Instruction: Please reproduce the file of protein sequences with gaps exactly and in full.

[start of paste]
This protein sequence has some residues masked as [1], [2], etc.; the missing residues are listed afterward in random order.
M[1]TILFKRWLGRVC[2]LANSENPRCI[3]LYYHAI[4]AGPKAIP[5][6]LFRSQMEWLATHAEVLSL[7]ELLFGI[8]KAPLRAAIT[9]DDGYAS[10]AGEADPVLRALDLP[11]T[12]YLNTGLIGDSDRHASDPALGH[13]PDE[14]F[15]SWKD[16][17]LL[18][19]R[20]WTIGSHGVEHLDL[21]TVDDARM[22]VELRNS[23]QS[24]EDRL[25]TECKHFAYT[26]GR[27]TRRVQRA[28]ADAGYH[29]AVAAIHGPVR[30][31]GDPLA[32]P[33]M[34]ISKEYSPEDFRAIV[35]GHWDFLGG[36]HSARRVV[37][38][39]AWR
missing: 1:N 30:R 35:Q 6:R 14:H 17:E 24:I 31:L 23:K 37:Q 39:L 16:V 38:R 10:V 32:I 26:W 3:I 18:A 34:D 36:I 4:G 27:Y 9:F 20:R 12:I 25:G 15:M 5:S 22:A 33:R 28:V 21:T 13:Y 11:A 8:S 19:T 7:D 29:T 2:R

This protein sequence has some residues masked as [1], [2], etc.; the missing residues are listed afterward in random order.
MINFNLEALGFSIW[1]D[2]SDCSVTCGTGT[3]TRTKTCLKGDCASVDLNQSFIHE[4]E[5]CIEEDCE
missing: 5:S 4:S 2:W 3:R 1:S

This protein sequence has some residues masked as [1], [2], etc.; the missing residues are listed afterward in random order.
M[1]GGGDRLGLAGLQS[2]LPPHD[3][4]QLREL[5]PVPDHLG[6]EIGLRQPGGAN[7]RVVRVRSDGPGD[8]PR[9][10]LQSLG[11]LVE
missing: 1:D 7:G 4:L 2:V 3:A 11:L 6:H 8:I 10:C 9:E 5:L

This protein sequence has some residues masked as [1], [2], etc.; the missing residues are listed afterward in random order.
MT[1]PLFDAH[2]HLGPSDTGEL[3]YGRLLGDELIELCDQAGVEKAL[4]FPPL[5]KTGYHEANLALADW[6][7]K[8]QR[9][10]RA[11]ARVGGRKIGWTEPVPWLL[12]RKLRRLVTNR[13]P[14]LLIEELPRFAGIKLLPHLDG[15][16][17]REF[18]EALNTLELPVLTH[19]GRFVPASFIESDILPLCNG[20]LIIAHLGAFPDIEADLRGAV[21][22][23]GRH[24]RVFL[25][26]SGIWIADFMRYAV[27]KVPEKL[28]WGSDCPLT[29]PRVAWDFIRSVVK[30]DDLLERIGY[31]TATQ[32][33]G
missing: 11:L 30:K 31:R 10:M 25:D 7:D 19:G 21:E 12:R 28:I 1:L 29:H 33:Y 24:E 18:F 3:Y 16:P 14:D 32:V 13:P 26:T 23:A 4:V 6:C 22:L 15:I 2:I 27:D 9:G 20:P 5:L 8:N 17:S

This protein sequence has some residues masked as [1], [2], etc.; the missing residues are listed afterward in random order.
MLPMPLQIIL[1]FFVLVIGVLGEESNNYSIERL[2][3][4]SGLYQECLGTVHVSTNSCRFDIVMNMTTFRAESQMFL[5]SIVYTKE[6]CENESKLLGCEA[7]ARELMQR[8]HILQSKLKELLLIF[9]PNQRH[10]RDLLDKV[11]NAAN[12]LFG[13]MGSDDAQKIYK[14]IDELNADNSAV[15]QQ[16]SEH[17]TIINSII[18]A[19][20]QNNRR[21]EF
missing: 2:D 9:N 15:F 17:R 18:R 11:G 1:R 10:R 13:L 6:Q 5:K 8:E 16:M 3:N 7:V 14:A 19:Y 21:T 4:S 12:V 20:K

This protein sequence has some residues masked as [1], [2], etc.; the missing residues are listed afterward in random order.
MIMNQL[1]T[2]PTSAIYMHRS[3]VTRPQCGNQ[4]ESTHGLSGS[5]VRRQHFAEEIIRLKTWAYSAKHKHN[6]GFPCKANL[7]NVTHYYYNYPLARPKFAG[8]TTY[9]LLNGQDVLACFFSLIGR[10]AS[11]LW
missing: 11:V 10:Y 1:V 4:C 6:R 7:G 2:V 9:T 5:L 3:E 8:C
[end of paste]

This protein sequence has some residues masked as [1], [2], etc.; the missing residues are listed afterward in random order.
M[1]TILFKRWLGRVC[2]LANSENPRCI[3]LYYHAI[4]AGPKAIP[5][6]LFRSQMEWLATHAEVLSL[7]ELLFGI[8]KAPLRAAIT[9]DDGYAS[10]AGEADPVLRALDLP[11]T[12]YLNTGLIGDSDRHASDPALGH[13]PDE[14]F[15]SWKD[16][17]LL[18][19]R[20]WTIGSHGVEHLDL[21]TVDDARM[22]VELRNS[23]QS[24]EDRL[25]TECKHFAYT[26]GR[27]TRRVQRA[28]ADAGYH[29]AVAAIHGPVR[30][31]GDPLA[32]P[33]M[34]ISKEYSPEDFRAIV[35]GHWDFLGG[36]HSARRVV[37][38][39]AWR
missing: 1:N 30:R 35:Q 6:R 14:H 17:E 24:I 31:L 23:K 37:Q 39:L 16:V 38:R 10:V 32:I 26:W 3:I 18:A 34:D 36:I 4:G 27:Y 9:F 20:R 12:I 25:G 15:M 5:S 22:A 33:R 28:V 21:T 13:Y 11:A 8:S 19:T 7:D 29:T 2:R

This protein sequence has some residues masked as [1], [2], etc.; the missing residues are listed afterward in random order.
MINFNLEALGFSIW[1]D[2]SDCSVTCGTGT[3]TRTKTCLKGDCASVDLNQSFIHE[4]E[5]CIEEDCE
missing: 5:S 4:S 2:W 3:R 1:S

This protein sequence has some residues masked as [1], [2], etc.; the missing residues are listed afterward in random order.
M[1]GGGDRLGLAGLQS[2]LPPHD[3][4]QLREL[5]PVPDHLG[6]EIGLRQPGGAN[7]RVVRVRSDGPGD[8]PR[9][10]LQSLG[11]LVE
missing: 1:D 7:G 4:L 2:V 3:A 11:L 6:H 8:I 10:C 9:E 5:L

This protein sequence has some residues masked as [1], [2], etc.; the missing residues are listed afterward in random order.
MT[1]PLFDAH[2]HLGPSDTGEL[3]YGRLLGDELIELCDQAGVEKAL[4]FPPL[5]KTGYHEANLALADW[6][7]K[8]QR[9][10]RA[11]ARVGGRKIGWTEPVPWLL[12]RKLRRLVTNR[13]P[14]LLIEELPRFAGIKLLPHLDG[15][16][17]REF[18]EALNTLELPVLTH[19]GRFVPASFIESDILPLCNG[20]LIIAHLGAFPDIEADLRGAV[21][22][23]GRH[24]RVFL[25][26]SGIWIADFMRYAV[27]KVPEKL[28]WGSDCPLT[29]PRVAWDFIRSVVK[30]DDLLERIGY[31]TATQ[32][33]G
missing: 11:L 30:K 31:R 10:M 25:D 7:D 19:G 21:E 12:R 28:I 1:L 29:H 33:Y 24:E 18:F 3:Y 16:P 14:D 32:V 13:P 26:T 23:A 4:V 6:C 22:L 15:I 2:I 27:D 9:G 20:P 5:L 8:N 17:S

This protein sequence has some residues masked as [1], [2], etc.; the missing residues are listed afterward in random order.
MLPMPLQIIL[1]FFVLVIGVLGEESNNYSIERL[2][3][4]SGLYQECLGTVHVSTNSCRFDIVMNMTTFRAESQMFL[5]SIVYTKE[6]CENESKLLGCEA[7]ARELMQR[8]HILQSKLKELLLIF[9]PNQRH[10]RDLLDKV[11]NAAN[12]LFG[13]MGSDDAQKIYK[14]IDELNADNSAV[15]QQ[16]SEH[17]TIINSII[18]A[19][20]QNNRR[21]EF
missing: 2:D 9:N 15:F 17:R 18:R 11:G 1:R 10:R 13:L 6:Q 5:K 8:E 16:M 3:N 7:V 14:A 19:Y 21:T 4:S 12:V 20:K

This protein sequence has some residues masked as [1], [2], etc.; the missing residues are listed afterward in random order.
MIMNQL[1]T[2]PTSAIYMHRS[3]VTRPQCGNQ[4]ESTHGLSGS[5]VRRQHFAEEIIRLKTWAYSAKHKHN[6]GFPCKANL[7]NVTHYYYNYPLARPKFAG[8]TTY[9]LLNGQDVLACFFSLIGR[10]AS[11]LW
missing: 11:V 10:Y 1:V 4:C 6:R 7:G 2:V 9:T 5:L 3:E 8:C